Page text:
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Do Codes of Conduct work? Misconduct, Fraud and Ethics.

In a recent interview, I talked about internal controls and ethics and referred to Wells Fargo as an example of the implementation of a Code of Conduct which did not result in the desired ethical behavior.

The reasons, as far as I have been able to observe and analyze are complex, far from obvious and even counter-intuitive. I believe we require a much better and more holistic understanding of the power dynamics, the collective unconscious and the interplay between individual-peer-community dynamics and pressures, sector and industry practices and the national society as well as the global.  This applies especially to transnational corporations and cross-border operations where cultural aspects further add to the complexity and potential failure of a Code of Conduct.

The main reasons why an Ethics Code or Code of Conduct, even if fully embedded, rolled out and vigorously communicated, fails to bring the desired change, center strongly around the following:

Corporate predicaments:

  • Tone at the top (set by CEO or the entire C-suite) mismatches tone at the middle – long-serving middle management has its own practices;
  • Expectations at the top (C-suite, Board but also shareholders) remain profit-focused, no shift towards a greater paradigm shift gets underway;
  • Ethical behavior is mainly valued as reducing litigation risk (and costs) but not valued as profit-generating;
  • Compliance and risk departments are seen as non-profit generating, no counter-narrative from the C-suite is offered/communicated;
  • Weak internal controls including weak HR division are impacting internal whistleblowing and act as a deterrent (rather than deterring misconduct).

Cultural issues:

  • Ethics and the Code of Conduct are being mocked by (long-serving) middle-management as something that will pass as so many initiatives before;
  • Code of Ethics is coupled with zero tolerance – correctly interpreted as unrealistic;
  • Acting ethically may be deemed “nice” and interpreted as weakness rather than a strength (by both gender) – this is usually even more so in industries with fierce competition and a glass ceiling;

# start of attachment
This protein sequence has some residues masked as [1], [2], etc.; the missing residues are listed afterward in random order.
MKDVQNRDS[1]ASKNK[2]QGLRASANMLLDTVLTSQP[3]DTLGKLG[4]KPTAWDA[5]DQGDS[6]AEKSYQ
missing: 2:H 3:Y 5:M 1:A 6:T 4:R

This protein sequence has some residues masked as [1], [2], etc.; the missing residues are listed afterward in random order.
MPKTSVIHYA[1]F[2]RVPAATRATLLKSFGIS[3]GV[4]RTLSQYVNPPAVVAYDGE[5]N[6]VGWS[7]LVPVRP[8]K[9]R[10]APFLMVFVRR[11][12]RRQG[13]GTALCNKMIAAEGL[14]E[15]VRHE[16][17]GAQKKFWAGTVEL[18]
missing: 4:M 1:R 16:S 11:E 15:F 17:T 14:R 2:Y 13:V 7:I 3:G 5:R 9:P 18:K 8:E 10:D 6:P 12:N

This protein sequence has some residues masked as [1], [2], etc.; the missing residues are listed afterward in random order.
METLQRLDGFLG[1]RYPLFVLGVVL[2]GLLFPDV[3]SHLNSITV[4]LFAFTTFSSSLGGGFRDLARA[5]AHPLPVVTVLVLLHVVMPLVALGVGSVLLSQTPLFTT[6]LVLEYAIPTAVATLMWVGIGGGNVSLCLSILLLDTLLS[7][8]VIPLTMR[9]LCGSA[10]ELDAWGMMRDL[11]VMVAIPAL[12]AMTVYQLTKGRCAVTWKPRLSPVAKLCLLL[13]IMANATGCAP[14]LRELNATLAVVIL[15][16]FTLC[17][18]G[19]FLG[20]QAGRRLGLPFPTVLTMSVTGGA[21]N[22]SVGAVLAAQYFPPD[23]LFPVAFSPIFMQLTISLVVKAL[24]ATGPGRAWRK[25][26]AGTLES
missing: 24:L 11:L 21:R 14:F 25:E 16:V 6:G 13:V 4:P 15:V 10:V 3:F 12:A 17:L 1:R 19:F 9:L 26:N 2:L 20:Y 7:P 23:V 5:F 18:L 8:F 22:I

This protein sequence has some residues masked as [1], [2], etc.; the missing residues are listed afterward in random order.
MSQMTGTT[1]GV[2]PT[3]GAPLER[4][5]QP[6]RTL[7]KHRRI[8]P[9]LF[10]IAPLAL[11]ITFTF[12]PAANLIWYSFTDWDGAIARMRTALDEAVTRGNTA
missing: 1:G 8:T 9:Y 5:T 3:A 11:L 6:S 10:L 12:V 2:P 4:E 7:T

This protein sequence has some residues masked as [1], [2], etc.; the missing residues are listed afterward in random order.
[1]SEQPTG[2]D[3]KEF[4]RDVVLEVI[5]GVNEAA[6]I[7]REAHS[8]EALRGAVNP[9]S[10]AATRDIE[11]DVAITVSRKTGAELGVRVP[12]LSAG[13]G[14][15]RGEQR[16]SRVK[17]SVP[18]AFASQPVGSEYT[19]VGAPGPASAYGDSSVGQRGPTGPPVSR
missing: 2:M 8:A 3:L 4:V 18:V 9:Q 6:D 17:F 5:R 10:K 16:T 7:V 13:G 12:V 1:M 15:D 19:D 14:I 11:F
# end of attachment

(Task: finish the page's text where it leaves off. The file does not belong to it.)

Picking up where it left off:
• Morality is not seen as in line with the Code of Conduct – ethics are understood as more abstract and deemed over the top;
  • Morality has been mainly lived and practiced by a (corporate and societal) culture of naming & shaming and scapegoating rather than embracing the messenger who delivers bad news before the event – shooting the messenger has been the norm.

Mechanisms and knowledge missing:

  • No, or no sound, internal crowd-sourcing platform or system to gather issues and reward those who point them out and provide potential solutions are in place – promised anonymity communicates inherent threats/risks to those who wish to protect the organization and name problems versus transparency of issues, discussed in open forums beyond the confines of a department which would indicate openness to fix rather than to blame;
  • Morality and ethics are wrongly deemed as inherent – they are not understood as learned, negotiated, agreed and practiced concepts, rather there is a lack of knowledge that they change in socio-historical contexts and are not universal per se;
  • Lack of respect and integration of experts in behavioral collective change – business consultants rather than social scientists shape the strategy and communication, resulting in a sense of rhetorical unrealistic exercise;
  • Lack of understanding that ethics cannot be imposed but need to be owned by the community of all staff at all levels – which is why crowd-sourcing can be such a powerful approach and which is why Volkswagen’s hierarchical structure played such a central role in the emissions scandal.

Broader factors:

  • A history of severe misconduct with inability to replace all those previously involved (due to size of organization or else) may result in a Code of Conduct being circumvented by creatively finding loopholes (the role of legal professionals in this context is another issue);
  • Other main players in the industry are not embracing a Code of Conduct as strongly, resulting in a competitive disadvantage.

I believe this question is incredibly important and we need a deeper discussion as to why the implementation of Codes of Conduct continue to fail and/or don’t bring the changes we want and need to see as widely and sustainably embedded and practiced as they should. I also believe that ownership (at all levels) of any Code of Conduct plays an extremely important role but is often hugely undervalued and misunderstood.

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